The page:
What we began to recognise, both during and after the first session, was that these players were busy. Each had a slightly different schedule but everyone’s schedule was full. Some were studying, or some had other commitments during the day, but there seemed to be a number of training and practice sessions fitted in around these commitments. When the players came to us at 6pm, they seemed a bit tired, perhaps a little distracted, and we were the last item on their schedule for the day.
We decided to cut each session back to around 60 to 90 minutes and to drop the Movement component and, though we decided to continue with DISC through discussion, we would not develop it much further. Each session had a similar structure. A discussion of what they had practised since the previous session. A video, an episode from the ABC’s Catalyst or a TED lecture where a high profile athlete or coach outlined how mindfulness had transformed performance. A further discussion of each of these videos. And lots of questions. As we progressed variety in the presentations took into account the various communication styles by the DISC session.
One question that came up early was about thinking. We explained that there is a common misconception that the purpose of Mindfulness is to stop thinking, but that’s not what it’s really about. You can’t prevent thoughts but you can let them go. As well you can change your inner attention from thought to sensory experience – to the breath and the subtle sensations within the body – and feel them without thinking about them. This reduces the impact of thought and creates a quieter internal world. Once the players had some experience of applying this technique and more importantly, could feel it in themselves, we began to introduce some of the theory, the research and the background to its practice. We explained the neurological changes that came about through the practice; how mindfulness reduced the influence of the limbic system, – the older, more primitive part of the brain that initiated effects based on the activation of the Sympathetic Nervous System; a system that prioritized survival and activated the fight/flight reaction in situations of threat; and how Mindfulness builds the capacity of the Pre-Frontal Cortex – the part of the brain that controls impulse and emotional reaction – to respond in a more measured way to external stimuli.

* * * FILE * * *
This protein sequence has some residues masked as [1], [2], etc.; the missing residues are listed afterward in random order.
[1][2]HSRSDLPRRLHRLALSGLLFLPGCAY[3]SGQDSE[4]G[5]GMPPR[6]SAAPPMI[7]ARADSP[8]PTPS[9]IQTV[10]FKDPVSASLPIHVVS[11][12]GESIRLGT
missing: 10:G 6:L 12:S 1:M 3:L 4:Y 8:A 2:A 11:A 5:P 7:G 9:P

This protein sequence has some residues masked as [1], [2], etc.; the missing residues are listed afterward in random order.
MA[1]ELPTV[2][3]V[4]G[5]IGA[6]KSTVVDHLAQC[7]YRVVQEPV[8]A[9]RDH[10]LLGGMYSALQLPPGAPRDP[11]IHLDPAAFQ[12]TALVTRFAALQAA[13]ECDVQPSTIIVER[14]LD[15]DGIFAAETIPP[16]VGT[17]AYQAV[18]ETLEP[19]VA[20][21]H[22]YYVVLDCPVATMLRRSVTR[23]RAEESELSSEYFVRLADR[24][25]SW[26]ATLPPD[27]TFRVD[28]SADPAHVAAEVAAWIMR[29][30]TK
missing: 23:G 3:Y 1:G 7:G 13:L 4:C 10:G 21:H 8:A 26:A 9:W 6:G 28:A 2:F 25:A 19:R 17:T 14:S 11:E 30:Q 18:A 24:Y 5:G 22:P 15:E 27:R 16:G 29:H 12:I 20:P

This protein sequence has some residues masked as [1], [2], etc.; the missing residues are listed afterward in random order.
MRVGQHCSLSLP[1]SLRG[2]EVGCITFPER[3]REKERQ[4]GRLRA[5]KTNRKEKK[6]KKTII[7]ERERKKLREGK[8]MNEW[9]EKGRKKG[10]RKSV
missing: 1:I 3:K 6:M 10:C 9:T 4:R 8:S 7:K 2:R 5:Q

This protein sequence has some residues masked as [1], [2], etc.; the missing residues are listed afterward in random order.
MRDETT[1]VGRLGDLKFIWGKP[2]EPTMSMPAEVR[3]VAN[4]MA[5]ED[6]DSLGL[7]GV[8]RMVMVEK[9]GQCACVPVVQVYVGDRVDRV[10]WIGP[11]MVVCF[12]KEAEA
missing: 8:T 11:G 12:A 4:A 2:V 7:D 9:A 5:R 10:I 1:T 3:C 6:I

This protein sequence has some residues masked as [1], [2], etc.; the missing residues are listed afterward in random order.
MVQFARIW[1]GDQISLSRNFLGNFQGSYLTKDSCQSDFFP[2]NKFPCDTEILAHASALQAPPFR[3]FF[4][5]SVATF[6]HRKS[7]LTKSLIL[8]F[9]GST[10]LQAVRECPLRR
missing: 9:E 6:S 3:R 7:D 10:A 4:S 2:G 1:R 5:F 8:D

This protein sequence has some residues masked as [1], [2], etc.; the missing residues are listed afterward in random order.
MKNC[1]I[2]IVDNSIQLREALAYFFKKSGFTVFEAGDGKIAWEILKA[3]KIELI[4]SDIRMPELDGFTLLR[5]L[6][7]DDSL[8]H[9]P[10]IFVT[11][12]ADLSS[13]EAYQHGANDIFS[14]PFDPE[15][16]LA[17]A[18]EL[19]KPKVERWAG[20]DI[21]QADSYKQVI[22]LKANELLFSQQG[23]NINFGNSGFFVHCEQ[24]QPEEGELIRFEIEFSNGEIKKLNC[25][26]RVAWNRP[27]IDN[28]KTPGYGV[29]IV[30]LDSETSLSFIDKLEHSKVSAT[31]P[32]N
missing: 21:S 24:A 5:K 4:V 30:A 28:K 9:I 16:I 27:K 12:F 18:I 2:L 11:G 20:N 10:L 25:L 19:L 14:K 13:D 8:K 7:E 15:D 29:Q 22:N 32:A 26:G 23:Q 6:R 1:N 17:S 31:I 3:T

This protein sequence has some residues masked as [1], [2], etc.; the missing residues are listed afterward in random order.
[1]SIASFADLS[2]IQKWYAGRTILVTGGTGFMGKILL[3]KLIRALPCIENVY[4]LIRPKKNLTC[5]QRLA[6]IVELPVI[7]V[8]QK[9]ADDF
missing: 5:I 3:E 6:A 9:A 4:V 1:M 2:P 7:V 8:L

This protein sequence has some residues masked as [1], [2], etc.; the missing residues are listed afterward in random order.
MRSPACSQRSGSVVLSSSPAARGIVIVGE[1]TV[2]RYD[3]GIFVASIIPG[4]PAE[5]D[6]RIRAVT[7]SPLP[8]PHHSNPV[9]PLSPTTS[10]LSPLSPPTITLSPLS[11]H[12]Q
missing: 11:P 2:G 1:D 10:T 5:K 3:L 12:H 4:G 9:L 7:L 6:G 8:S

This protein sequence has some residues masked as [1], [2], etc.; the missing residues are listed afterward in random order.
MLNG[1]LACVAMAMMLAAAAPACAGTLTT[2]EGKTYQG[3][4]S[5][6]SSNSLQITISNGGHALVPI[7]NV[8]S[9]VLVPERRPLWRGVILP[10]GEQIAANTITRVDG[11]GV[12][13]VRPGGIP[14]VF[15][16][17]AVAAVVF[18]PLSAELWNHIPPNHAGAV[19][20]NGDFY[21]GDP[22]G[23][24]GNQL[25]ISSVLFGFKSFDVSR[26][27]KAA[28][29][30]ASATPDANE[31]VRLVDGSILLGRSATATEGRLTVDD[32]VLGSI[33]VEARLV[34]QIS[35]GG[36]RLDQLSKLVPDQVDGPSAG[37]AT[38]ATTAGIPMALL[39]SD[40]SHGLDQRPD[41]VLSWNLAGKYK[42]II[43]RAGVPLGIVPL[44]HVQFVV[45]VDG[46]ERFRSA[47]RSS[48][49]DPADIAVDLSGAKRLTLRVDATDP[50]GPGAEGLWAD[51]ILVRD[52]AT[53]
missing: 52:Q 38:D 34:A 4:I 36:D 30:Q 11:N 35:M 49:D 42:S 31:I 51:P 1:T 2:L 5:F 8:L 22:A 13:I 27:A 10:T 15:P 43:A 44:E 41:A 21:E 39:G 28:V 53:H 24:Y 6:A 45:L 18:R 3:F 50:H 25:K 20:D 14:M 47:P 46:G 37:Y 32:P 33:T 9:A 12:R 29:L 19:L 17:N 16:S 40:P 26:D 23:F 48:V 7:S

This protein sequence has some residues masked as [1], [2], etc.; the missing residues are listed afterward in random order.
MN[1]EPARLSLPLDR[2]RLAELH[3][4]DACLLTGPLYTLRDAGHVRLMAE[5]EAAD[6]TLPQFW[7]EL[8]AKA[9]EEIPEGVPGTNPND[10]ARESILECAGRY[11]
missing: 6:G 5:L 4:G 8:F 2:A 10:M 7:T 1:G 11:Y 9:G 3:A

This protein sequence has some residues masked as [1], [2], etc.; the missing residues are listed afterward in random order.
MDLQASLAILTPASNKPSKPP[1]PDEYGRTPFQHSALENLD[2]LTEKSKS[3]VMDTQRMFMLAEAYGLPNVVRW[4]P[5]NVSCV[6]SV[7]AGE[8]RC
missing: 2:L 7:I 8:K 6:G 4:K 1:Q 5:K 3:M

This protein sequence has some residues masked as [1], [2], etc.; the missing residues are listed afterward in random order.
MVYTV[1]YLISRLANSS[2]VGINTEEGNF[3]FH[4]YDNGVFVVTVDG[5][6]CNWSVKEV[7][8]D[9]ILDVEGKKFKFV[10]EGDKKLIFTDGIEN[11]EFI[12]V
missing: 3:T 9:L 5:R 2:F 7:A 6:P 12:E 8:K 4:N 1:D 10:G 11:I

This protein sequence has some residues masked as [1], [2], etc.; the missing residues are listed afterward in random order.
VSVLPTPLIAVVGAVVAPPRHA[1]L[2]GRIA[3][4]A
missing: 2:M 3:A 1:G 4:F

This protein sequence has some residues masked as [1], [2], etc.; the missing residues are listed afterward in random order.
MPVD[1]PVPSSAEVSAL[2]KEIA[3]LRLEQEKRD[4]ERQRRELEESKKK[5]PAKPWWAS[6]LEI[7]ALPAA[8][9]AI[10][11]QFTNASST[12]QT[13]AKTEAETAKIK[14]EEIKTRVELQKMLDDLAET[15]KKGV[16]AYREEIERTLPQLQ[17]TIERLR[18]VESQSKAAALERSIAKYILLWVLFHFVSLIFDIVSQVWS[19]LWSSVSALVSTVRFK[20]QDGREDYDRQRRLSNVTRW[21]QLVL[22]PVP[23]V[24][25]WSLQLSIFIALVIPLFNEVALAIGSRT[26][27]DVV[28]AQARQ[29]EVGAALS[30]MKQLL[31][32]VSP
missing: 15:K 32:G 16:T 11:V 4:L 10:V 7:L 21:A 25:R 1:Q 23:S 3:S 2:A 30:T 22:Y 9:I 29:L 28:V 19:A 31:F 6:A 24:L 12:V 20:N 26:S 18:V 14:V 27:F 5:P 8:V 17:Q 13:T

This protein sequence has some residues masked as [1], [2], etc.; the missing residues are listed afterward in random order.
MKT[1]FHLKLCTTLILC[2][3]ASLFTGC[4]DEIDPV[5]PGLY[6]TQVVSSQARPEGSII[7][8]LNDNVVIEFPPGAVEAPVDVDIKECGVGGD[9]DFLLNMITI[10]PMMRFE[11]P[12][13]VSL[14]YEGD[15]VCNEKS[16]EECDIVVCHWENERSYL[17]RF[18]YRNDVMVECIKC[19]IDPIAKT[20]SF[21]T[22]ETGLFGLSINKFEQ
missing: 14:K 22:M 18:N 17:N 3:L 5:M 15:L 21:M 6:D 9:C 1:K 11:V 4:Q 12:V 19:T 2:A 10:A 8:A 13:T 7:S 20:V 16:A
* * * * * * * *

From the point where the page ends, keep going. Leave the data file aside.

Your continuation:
As we progressed from week to week our focus moved more and more to the practice of Mindfulness. After each session Shaun emailed them links to a variety of Apps, or articles, or YouTube videos, which either revised the last session or prepared for the next, and the players were pragmatic and down to earth in approaching this material. They watched the videos and read the handouts. They asked questions that grew in sensitivity week to week. Maybe it just crept up on them. I know it crept up on me. By week 4 they were all practising and they were feeling it. The guided practices in each session had given them a taste of what they were looking for and the group dynamic, along with the experience of mindfulness in the guided practice, had fostered enough confidence to practise alone.